My first impulse was kind of like what's suggested here: Change them to transfers to some "temporary" cash account, then record the withholding as an expense from there, and then transfer the conversion part back to the Roth. (No tax impact or need for a category on that part.)

    But, since the transfer from IRA to "temp account" is "just a transfer," there's no category, and no way to convince Quicken Mac to count that as income. (Apparently QWin can do that.)

    Let's take a simpler case that probably many have dealt with. What if it was just a normal distribution from an IRA account? Yes, you could record that as a transfer (the full amount) from IRA to checking, but then record the withholding amount as an offsetting split on the checking account side. (Or record the withholding as an expense directly from the IRA.) But which ever way you do it, the income doesn't get reported anywhere.

    What I *could* do is just record it in the checking account as a split, with an income category and a withholding expense category, basically what I do with my paycheck now. (No, not quite retired yet. Close.) That would nicely record the income and withholding expense. But still, there are those "uncategorized" transactions that would show as income or expense.

    Now, if I could select the accounts to show in the Overview, that would be great, but no such luck. The old Mac Quicken let you do that. Not the new one. (I've been using Mac Quicken for almost as long as it's existed.)

    I suppose what could work would be to split the tax-deferred accounts (the ones that generate income on withdrawals) into a separate Quicken file. Then transfers in/out in the main file would be recored as categories. That would work, and maybe not too much of a pain switching back and forth?
  • FrankxFrankx SuperUser ✭✭✭✭✭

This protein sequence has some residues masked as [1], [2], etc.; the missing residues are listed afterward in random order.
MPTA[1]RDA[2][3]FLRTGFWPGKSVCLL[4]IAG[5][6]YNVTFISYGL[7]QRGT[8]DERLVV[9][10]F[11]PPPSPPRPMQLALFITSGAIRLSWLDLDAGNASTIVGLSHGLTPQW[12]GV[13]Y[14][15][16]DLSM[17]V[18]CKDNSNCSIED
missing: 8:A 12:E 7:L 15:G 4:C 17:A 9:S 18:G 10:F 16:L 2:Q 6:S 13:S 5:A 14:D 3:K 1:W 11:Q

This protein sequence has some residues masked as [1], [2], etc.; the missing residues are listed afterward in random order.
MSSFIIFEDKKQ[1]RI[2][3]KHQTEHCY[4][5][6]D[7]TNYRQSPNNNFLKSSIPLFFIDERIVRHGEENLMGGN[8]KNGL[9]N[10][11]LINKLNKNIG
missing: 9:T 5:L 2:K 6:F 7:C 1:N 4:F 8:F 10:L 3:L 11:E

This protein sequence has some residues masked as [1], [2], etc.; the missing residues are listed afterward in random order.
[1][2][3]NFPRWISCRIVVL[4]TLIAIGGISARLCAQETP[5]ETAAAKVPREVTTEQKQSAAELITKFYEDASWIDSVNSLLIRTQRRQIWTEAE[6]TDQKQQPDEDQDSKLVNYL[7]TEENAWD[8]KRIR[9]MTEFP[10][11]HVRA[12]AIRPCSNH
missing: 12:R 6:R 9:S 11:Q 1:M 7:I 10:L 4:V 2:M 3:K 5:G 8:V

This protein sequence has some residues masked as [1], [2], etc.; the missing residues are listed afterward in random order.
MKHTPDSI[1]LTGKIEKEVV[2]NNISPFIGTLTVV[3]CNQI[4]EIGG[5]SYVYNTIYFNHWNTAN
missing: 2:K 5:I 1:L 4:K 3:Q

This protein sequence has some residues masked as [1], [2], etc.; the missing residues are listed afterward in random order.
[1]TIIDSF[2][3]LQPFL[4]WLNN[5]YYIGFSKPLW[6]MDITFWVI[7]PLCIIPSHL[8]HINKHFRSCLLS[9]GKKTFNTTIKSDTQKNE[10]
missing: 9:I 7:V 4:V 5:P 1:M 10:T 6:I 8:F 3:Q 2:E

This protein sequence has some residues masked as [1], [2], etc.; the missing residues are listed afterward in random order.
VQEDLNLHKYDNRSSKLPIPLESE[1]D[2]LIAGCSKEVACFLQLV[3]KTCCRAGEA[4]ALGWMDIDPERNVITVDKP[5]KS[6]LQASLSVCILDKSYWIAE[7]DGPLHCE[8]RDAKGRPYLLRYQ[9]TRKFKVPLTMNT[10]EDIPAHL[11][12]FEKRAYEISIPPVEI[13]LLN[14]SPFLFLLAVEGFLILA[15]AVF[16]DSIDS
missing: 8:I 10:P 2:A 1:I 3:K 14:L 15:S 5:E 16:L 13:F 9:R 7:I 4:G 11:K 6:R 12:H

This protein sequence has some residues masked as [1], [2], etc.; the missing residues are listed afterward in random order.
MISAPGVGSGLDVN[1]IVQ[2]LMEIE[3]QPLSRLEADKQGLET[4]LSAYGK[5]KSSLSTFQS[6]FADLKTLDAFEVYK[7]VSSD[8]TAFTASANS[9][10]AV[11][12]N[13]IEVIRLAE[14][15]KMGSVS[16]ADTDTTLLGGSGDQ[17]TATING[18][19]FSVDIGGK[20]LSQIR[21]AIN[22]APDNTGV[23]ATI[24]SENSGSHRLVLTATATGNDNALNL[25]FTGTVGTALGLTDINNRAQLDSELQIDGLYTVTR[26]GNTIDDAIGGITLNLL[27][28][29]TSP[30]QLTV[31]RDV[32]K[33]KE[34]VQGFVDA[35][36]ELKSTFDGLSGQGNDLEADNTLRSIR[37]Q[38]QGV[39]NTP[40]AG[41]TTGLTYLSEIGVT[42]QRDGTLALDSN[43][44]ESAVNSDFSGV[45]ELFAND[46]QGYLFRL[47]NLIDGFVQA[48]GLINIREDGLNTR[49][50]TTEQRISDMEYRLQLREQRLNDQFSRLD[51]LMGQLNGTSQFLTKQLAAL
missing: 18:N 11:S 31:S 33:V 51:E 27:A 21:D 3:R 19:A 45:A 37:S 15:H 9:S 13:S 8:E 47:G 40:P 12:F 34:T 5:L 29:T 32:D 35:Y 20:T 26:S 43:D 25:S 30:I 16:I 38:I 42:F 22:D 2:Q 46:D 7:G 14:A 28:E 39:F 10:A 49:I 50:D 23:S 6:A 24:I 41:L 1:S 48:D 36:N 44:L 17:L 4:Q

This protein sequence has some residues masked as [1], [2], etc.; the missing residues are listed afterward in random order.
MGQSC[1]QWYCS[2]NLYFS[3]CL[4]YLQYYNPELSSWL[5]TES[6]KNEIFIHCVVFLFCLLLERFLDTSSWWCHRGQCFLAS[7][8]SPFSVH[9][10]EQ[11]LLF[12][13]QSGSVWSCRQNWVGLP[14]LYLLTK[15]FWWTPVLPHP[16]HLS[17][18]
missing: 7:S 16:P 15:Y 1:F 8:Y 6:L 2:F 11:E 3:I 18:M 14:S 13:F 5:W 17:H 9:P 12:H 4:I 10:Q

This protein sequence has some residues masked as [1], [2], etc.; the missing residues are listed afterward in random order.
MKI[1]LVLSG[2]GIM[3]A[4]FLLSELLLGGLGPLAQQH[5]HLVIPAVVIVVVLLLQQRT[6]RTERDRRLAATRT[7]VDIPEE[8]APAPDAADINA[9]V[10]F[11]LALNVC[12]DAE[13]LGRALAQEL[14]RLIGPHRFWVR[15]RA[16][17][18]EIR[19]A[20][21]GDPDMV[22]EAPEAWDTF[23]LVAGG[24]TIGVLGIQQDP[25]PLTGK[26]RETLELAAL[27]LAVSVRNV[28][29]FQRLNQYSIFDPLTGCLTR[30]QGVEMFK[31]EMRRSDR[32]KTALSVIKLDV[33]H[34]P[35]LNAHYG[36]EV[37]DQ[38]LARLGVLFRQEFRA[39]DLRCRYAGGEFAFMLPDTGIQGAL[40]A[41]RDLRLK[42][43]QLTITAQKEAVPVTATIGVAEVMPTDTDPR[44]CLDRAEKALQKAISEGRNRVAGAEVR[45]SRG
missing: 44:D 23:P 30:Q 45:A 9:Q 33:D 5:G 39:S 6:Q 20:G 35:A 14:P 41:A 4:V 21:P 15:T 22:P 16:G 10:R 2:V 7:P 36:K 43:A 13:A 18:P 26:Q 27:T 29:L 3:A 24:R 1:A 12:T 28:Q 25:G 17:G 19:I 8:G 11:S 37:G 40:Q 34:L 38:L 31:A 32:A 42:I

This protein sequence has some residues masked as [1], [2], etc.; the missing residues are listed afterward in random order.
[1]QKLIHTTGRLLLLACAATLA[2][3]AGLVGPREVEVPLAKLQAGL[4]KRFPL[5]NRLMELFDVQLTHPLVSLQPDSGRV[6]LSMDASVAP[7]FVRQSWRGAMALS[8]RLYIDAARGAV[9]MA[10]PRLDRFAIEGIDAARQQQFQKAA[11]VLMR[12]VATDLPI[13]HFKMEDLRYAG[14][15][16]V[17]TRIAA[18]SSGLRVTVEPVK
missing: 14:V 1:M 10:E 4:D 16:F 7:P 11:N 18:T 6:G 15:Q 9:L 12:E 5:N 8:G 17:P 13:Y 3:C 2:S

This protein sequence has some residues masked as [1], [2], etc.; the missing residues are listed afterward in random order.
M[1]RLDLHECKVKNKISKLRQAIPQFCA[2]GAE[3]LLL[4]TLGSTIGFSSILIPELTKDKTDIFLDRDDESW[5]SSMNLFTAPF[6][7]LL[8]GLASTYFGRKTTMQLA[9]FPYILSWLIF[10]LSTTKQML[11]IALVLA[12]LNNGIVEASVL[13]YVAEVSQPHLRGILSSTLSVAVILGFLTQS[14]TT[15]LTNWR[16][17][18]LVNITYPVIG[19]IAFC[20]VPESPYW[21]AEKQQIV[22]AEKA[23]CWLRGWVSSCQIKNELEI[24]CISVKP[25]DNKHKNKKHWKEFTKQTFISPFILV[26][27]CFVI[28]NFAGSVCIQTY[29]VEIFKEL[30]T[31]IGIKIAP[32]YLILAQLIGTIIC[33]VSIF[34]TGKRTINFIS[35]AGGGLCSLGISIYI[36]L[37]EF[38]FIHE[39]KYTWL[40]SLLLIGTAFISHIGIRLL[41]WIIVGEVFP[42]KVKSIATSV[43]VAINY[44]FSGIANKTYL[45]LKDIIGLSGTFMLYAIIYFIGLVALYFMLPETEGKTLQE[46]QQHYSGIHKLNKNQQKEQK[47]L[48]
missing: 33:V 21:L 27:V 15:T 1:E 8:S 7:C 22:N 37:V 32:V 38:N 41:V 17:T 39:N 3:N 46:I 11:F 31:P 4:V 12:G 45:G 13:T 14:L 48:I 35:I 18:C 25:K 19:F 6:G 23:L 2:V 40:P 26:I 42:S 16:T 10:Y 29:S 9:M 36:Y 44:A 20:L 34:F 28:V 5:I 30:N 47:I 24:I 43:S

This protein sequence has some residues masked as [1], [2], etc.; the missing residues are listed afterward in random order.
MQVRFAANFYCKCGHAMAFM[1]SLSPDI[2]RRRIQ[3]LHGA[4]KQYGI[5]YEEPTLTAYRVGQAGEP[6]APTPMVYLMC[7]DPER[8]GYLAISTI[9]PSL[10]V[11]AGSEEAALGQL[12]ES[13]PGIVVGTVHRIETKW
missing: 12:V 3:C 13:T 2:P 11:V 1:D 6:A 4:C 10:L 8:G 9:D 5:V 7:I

Hi @urbanian,

    I can feel your pain as you struggle to figure out how to handle this event in Quicken. In this latest post you are apparently trying to deal with this question "But which ever way you do it, the income doesn't get reported anywhere".

    Based on your original post I believe that we jumped on trying to answer the "how do I record the taxable income" question, which is really not something that needs to be included in your Quicken file anyway (unless you import into a tax prep program from Quicken, which could easily be solved by a manual entry in the tax program for this unusual event).

    So let's start over and actually look at what happened and didn't happen by your conversion of a traditional IRA to a Roth IRA.

    First, what happened:

    1) you moved investment assets from one investment vehicle to another vehicle. That is simply a transfer of assets, you didn't "earn any income" through that transfer; its like moving cash from one bank account to another in its purest sense.  You actually had previously earned those "assets" - they were part of your prior compensation for work performed.

    2) as part of that transfer, you also took a part of the overall transfer and made a prepayment of income taxes (which is actually just another type of asset).

    3) as a result of the transfer, you did cause those assets to become subject to income taxes in the year they were moved.  The income taxes you will be required to pay were effectively deferred in the year you actually earned those monies

    Second, what didn't happen:

    1) through this process you didn't create or earn any "income" you just transferred assets.

    2) you didn't incur an expense yet (on a cash basis) you used part of the transfer to prepay income taxes that will possibly be due in the future.

    The bottom line is that there is no "income" earned or even generated by this conversion.  yes there will be a tax impact - you will be paying what is actually called "deferred taxes" in accounting lingo on previously earned but untaxed funds.  If you make the transactions I suggested above, you accomplish all that's needed in Quicken.

    Let me know if you have any follow-up questions.

    Frankx


    Quicken H&B-Subscription - Ver. R29.20 - Build 27.1.29.20  - Windows 10 Home - Ver. 2004